IT SEEMS GREY is the new white. No longer will every van in the park be white, white or white. Apart from some Coromals, and a few others, of course.
Arriving at Nova Caravans to pick up our van, the Terra Sportz stood out with a striking combination of all-round black checkerplate and grey cladding. A grey caravan may not initially sound especially appealing, but as our images show, it really is very attractive. The colour is called Nova Pewter, and while I might be pushing things a bit suggesting the demise of white caravans, more manufacturers are keen to offer buyers a greater choice of van aesthetics – inside and out.
What makes the Terra Sportz look so good is the smooth finish of the Dibond 3mm aluminium composite panel used in its wall construction. In addition to being lightweight and fire resistant with good insulation properties, it looks much better than the old aluminium cladding. And the gusseted meranti frame adds to the van’s strength and offroad flexibility.
It’s difficult to give definitive answers on just how good an offroad van is if you haven’t tested it on rough roads, but you can gather some idea by having a look underneath. Nova not only has a checkerplate guard for the tap and full protection for the two independent water tanks, it has gone a step further with extra checkerplate protection for the electrical cables, plumbing and galvanised sheeting under the floor.
Another indicator of a van’s offroad ability is the suspension. In this case, the tandem 15in Delta alloys sit on a Simplicity offroad setup, and the chamfered rear will make deep creek crossings a whole lot easier, even with the spare sitting on the rear bumper.
The ‘cracked earth’ ochre decals running the length of the van add to the outback flavour.
The 6in drawbar holds a recessed fully-articulated Al-Ko offroad hitch, while dual 9kg gas cylinders, with a mesh storage rack underneath, sit behind the centre jockey wheel. A jerry can holder sits between the gas cylinders and 2in risers give loads of clearance.
There is plenty of space in the front boot, even with two 100Ah batteries and a comprehensive electrics control panel taking up space on the offside. The panel helps keep track of everything, including the 120W solar panel on the roof. And travellers won’t be left scratching their heads if something goes wrong because everything on the panel is labelled – lights, fridge, radio, pump, toilet, outlets, etc. – for easy location.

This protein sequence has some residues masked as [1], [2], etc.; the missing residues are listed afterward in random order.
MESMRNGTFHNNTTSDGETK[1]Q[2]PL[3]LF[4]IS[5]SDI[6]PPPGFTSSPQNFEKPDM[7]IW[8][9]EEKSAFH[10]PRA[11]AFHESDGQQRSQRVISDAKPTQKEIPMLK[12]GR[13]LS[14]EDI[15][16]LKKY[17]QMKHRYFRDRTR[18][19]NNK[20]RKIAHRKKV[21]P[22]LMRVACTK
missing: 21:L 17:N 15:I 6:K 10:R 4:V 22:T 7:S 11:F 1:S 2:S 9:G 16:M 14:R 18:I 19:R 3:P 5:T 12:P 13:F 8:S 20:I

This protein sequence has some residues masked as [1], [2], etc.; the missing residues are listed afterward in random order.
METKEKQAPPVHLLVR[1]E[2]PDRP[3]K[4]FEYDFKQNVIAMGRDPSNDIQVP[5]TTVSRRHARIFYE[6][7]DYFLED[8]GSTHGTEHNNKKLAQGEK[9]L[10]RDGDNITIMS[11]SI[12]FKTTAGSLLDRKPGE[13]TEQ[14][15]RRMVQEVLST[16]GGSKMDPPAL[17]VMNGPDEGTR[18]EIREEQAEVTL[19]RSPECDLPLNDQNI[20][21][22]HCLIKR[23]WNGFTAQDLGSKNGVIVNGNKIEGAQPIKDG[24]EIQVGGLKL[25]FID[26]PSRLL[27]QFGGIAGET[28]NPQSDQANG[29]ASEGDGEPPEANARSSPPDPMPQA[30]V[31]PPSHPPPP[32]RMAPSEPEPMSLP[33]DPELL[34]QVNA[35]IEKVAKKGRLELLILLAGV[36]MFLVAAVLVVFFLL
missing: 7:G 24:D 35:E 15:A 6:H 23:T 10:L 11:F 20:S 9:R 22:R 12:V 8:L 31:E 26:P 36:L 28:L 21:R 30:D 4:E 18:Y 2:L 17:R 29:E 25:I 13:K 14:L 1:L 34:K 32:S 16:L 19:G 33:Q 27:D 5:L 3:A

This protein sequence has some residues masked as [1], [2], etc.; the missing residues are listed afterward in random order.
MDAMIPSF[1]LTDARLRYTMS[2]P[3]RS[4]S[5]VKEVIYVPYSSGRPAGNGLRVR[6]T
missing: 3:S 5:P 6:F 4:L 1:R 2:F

Inside, the décor is very attractive, with the fabric colours in the dinette complementing the two-tone cabinetry. The pale overhead cupboards and lockers contrast nicely with the darker pelmets and lower storage areas. All the cupboard catches have positive-locking Nikpol fittings and the drawers sit on metal runners.
Some of the overhead cupboards could do with a shelf to help store small items. This also applies to the cupboards above the head of the bed.
The overall length of the van has been kept to 7.5m (24ft 7in) so it can handle any tight offroad spots, but this comes with compromises in interior space. The combination shower/toilet in the front offside corner cuts into kitchen and separates the offside food preparation bench from the sink and cooktop/grill at the front of the van. Kitchen cupboard space is reduced, but is still adequate. There has been no compromising, however, with the 184L Thetford fridge. The Samsung microwave is nicely placed at waist height for easy access.
Gauges for the water heater, volt meter, battery pack and water levels are at eye level on the side of the fridge and there are four speakers for the Kenwood DVD/radio player (but none outside). With two Four Seasons hatches and large double-glazed poly plastic windows, there is plenty of natural light, helped by three big fluoro lights and downlights.
While the island queen bed is a reasonable size at 1.88x1.52m (6ft2in x 5ft), you do have to step over the wheel arches at the end of the bed to access the side wardrobes and cupboards. The large windows make it bright and breezy and the hatch above the bed has a nifty automatic rain sensor operation.
An adjustable TV bracket (TV is extra) at the end of the bed makes for easy viewing from all over the van. The under-bed storage is a cavernous space, so a couple of drawers would make access a little easier. Above the windows on either side of the bed are two open storage shelves. These are an excellent addition for storing items such as magazines, newspapers, and books, which might normally get in the road on top of the bed.
Other manufacturers could also take note of the large strap that keeps the mattress in place while travelling, as well as another velcro strap that does the same with the tri-fold dinette table.
A remote control for the Dometic B300 air-conditioner is handy for those nights when you want to adjust the temperature, but don’t feel like getting out of bed.
There are plenty of powerpoints throughout, but no pressure hatch to help keep dust out.
THE BOTTOM LINE
There are lots of vans being built these days that call themselves ‘offroad’, and Nova’s first stab in this category is a fine effort. First and foremost, it’s not as big as a bus, which is the first mistake made by some manufacturers.
Sure, this means you miss out on a full-width bathroom, but if you want to get into all the best spots out the back of beyond, this van still has all the mod-cons inside, and enough tough stuff underneath, to get you there. And it won’t look as dirty as a white van.
Overall length: 7.5m (24ft 7in)
External body length: 5.86m (19ft 3in)
External width: 2.43m (8ft)
Internal height: 1.94m (6ft 4in)
Travel height: 2.94m (9ft 8in)
Ball weight: 269kg
Price as shown: $68,990 (tow-away, Vic)
WORDS Paul F Hayes PICS Stuart Grant
Source: Caravan World Jan 2012
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